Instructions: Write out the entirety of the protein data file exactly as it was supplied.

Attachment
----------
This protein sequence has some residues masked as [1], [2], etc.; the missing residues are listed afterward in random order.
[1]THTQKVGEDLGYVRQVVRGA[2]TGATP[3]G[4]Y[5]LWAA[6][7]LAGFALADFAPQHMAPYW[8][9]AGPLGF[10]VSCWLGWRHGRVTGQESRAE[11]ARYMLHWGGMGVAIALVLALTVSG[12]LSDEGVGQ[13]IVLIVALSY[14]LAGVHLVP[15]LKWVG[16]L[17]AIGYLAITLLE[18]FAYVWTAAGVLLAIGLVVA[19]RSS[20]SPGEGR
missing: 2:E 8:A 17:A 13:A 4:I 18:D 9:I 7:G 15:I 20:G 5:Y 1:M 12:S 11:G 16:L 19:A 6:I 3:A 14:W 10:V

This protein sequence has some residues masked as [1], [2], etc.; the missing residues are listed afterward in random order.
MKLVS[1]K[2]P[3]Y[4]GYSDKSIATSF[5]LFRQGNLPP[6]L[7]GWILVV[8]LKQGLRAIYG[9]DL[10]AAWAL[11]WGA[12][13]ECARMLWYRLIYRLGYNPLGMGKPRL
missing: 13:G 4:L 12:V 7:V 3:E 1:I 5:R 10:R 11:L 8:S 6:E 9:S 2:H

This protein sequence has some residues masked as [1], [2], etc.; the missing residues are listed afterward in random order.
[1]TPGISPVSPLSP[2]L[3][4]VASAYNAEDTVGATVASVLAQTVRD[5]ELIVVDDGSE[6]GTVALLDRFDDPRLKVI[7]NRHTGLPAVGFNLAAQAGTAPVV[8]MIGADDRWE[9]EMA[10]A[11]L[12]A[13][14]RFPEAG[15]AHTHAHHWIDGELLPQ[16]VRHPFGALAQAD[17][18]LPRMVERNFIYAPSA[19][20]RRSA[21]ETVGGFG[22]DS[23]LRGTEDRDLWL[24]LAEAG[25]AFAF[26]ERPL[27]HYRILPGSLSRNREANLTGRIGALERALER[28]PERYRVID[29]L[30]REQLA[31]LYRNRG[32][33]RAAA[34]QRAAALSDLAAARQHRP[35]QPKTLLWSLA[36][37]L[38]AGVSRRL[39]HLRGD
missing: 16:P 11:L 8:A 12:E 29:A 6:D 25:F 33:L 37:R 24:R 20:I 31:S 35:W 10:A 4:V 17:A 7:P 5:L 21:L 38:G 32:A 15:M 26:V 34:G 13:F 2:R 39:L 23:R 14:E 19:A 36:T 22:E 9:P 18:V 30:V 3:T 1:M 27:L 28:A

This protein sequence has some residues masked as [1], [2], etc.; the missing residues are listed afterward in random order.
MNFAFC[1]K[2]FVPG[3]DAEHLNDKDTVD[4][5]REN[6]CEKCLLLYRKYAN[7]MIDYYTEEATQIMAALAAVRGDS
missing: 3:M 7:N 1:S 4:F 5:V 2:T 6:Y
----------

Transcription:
This protein sequence has some residues masked as [1], [2], etc.; the missing residues are listed afterward in random order.
[1]THTQKVGEDLGYVRQVVRGA[2]TGATP[3]G[4]Y[5]LWAA[6][7]LAGFALADFAPQHMAPYW[8][9]AGPLGF[10]VSCWLGWRHGRVTGQESRAE[11]ARYMLHWGGMGVAIALVLALTVSG[12]LSDEGVGQ[13]IVLIVALSY[14]LAGVHLVP[15]LKWVG[16]L[17]AIGYLAITLLE[18]FAYVWTAAGVLLAIGLVVA[19]RSS[20]SPGEGR
missing: 2:E 8:A 17:A 13:A 4:I 18:D 9:I 7:G 15:I 20:G 5:Y 1:M 12:S 11:G 16:L 19:A 6:I 3:A 14:W 10:V

This protein sequence has some residues masked as [1], [2], etc.; the missing residues are listed afterward in random order.
MKLVS[1]K[2]P[3]Y[4]GYSDKSIATSF[5]LFRQGNLPP[6]L[7]GWILVV[8]LKQGLRAIYG[9]DL[10]AAWAL[11]WGA[12][13]ECARMLWYRLIYRLGYNPLGMGKPRL
missing: 13:G 4:L 12:V 7:V 3:E 1:I 5:R 10:R 11:L 8:S 6:E 9:S 2:H

This protein sequence has some residues masked as [1], [2], etc.; the missing residues are listed afterward in random order.
[1]TPGISPVSPLSP[2]L[3][4]VASAYNAEDTVGATVASVLAQTVRD[5]ELIVVDDGSE[6]GTVALLDRFDDPRLKVI[7]NRHTGLPAVGFNLAAQAGTAPVV[8]MIGADDRWE[9]EMA[10]A[11]L[12]A[13][14]RFPEAG[15]AHTHAHHWIDGELLPQ[16]VRHPFGALAQAD[17][18]LPRMVERNFIYAPSA[19][20]RRSA[21]ETVGGFG[22]DS[23]LRGTEDRDLWL[24]LAEAG[25]AFAF[26]ERPL[27]HYRILPGSLSRNREANLTGRIGALERALER[28]PERYRVID[29]L[30]REQLA[31]LYRNRG[32][33]RAAA[34]QRAAALSDLAAARQHRP[35]QPKTLLWSLA[36][37]L[38]AGVSRRL[39]HLRGD
missing: 16:P 11:L 8:A 12:E 29:A 6:D 25:F 33:L 37:R 24:R 20:I 31:S 35:W 10:A 4:V 17:A 7:P 5:L 21:L 38:G 32:A 15:M 26:V 34:G 13:F 2:R 39:L 23:R 14:E 19:A 36:T 22:E 9:P 18:V 30:V 3:T 1:M 27:L 28:A

This protein sequence has some residues masked as [1], [2], etc.; the missing residues are listed afterward in random order.
MNFAFC[1]K[2]FVPG[3]DAEHLNDKDTVD[4][5]REN[6]CEKCLLLYRKYAN[7]MIDYYTEEATQIMAALAAVRGDS
missing: 3:M 7:N 1:S 4:F 5:V 2:T 6:Y